Eventually Edward sent armies, led by his earls, to crush the Scottish and Welsh rulers. Macbeth was defeated in 1054, Gruffudd a decade later. His head was brought to Edward as a trophy.
By 1066, the kings of the Scots and Welsh acknowledged Edward as overlord of Britain. They did not recognise his successors, Harold and William, in this way.
7. England prospered in his reign
Edward’s reign was remembered as a period of peace and prosperity. Those who lived through the bloodshed and turmoil of the conquest that followed looked back fondly to Edward’s time.
Although there were raids by the Welsh and Scots and occasional bands of vikings, the kingdom itself was never in danger. Peaceful alliances established at the start of the reign ensured that Edward was respected by neighbouring powers.
People had more money in their pockets too. The evidence is in the numbers of individual coin losses which are found by metal detectorists. More have been found from Edward’s reign than from comparable periods under his predecessors.
8. He cured the sick with his touch
Peace treaties and the threat of crushing force were the foundations of Edward’s success, but his authority drew also on the mystique of his ancient bloodline and the powers it bestowed. Edward cultivated this mystique to inculcate awe in his subjects.
Presenting himself as quasi-divine, dripping with gold and jewels like the image of a saint, he was the first English king to claim to perform miracles. His specialty was in curing scrofula – a swelling of the lymph nodes – by the touch of his holy hands, though his enrapt admirers also reported that he had restored sight to the blind.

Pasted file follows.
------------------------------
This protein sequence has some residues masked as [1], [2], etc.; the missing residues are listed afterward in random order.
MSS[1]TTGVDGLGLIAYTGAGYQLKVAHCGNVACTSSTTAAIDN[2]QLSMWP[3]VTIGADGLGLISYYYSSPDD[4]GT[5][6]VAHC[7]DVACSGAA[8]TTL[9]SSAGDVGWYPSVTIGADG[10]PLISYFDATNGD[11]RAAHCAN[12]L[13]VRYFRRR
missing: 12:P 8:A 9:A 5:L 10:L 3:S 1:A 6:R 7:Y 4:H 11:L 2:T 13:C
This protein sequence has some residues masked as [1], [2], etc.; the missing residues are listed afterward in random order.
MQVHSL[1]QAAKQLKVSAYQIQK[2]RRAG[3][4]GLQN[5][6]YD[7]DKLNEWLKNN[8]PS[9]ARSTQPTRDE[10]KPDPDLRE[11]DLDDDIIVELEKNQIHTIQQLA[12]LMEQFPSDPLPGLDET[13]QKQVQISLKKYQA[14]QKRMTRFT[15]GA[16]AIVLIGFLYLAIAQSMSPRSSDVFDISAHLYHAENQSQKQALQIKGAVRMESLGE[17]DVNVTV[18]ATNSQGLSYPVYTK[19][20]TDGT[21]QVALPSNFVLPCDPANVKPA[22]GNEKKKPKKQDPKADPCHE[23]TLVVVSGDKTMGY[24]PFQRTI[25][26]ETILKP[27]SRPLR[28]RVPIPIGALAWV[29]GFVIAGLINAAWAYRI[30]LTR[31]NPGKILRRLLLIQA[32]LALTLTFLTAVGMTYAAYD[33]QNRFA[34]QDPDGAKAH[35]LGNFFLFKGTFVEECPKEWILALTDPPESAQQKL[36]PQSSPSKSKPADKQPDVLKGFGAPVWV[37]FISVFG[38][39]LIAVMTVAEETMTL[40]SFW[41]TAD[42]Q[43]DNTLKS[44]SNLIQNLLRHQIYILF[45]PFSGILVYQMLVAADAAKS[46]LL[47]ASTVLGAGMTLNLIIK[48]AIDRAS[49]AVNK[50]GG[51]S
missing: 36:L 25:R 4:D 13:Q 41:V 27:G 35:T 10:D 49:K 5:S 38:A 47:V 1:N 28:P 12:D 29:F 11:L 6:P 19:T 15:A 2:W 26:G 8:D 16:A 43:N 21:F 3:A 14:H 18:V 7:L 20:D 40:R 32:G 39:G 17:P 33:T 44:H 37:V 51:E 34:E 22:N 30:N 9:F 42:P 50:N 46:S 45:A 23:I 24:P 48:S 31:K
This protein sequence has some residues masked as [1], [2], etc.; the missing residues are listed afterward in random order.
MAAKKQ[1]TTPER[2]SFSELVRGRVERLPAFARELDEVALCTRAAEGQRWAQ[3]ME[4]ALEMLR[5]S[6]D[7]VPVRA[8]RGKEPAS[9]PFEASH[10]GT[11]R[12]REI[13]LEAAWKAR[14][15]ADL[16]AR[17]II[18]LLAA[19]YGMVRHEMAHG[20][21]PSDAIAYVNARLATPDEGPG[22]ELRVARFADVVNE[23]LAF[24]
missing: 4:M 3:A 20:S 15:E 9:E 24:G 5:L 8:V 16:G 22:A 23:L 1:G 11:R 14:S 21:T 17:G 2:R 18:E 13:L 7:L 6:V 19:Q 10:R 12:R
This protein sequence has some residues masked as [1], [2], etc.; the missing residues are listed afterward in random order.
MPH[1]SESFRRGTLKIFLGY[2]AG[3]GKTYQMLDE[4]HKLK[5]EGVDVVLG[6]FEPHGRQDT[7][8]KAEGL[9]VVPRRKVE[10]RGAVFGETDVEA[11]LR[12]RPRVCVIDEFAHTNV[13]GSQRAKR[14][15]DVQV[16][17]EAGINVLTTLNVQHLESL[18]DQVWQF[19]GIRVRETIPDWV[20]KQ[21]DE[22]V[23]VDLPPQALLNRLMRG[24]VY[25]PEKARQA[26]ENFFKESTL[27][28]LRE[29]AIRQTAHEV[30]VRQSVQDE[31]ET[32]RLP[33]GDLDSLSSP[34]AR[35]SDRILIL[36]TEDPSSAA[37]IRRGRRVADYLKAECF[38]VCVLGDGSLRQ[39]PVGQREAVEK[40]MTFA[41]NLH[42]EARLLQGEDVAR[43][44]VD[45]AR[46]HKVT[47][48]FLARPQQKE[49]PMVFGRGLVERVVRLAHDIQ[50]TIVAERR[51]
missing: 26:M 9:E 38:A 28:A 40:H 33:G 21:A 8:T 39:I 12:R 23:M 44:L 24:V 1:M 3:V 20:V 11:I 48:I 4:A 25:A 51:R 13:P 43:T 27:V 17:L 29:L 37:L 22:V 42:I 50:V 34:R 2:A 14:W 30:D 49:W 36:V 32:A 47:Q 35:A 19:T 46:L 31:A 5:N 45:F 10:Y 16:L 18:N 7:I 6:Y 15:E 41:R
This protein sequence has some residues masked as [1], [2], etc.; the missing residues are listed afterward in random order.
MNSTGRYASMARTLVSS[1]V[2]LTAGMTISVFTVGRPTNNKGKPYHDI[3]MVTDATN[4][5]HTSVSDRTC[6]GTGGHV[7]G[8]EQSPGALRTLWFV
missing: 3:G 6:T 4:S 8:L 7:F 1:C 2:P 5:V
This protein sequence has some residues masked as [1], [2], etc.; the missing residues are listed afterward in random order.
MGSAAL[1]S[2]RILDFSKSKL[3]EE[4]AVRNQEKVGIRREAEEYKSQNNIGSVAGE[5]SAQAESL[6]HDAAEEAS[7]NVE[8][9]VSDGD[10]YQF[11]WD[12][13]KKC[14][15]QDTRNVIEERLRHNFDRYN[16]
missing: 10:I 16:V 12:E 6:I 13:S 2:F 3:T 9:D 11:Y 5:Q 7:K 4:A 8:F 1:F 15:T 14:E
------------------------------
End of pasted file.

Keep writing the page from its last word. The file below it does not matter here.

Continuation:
Edward understood and tapped the awe of monarchy. The myth he wove around himself gave rise to his reputation as a saint.
9. He survived two major rebellions
Edward was not timid in enforcing his will, and twice he ran into opposition. In 1051-2, the rebels objected to the unchecked influence of his foreign favourites. In 1065, once more, the object of anger was an over-mighty favourite, Tostig.
In both instances, confrontation was settled without civil war, though only because the king was obliged to back down in the face of insurmountable opposition. The rebels had their way; the favourites were banished. King Edward was forced to terms, but all parties prioritised finding a peaceful resolution.
10. He is England’s only canonized monarch
Though Anglo-Saxon England venerated numerous kings, queens and princesses, Edward is our only canonized monarch. He alone met the stricter standards which, by the 1160s, were precluding more doubtful candidates.
Canonized by the Pope in 1161, he continued – as he had started – as a personification of the divine mystique of kingship. As such he appealed to Henry III (1216-72), who became his devoted admirer.
Edward rests, to this day, in Westminster abbey, surrounded by the tombs of monarchs who hoped his glory might rub off on them.
Tom Licence is Professor of Medieval History at the University of East Anglia. He grew up in Essex and took his degrees at Cambridge, becoming a Fellow of Magdalene College. A Fellow of the Royal Historical Society, and of the Society of Antiquaries, he is an authority on the Norman Conquest, Latin historical writing and the cult of the saints. Edward the Confessor: Last of the Royal Blood is now available in hardback.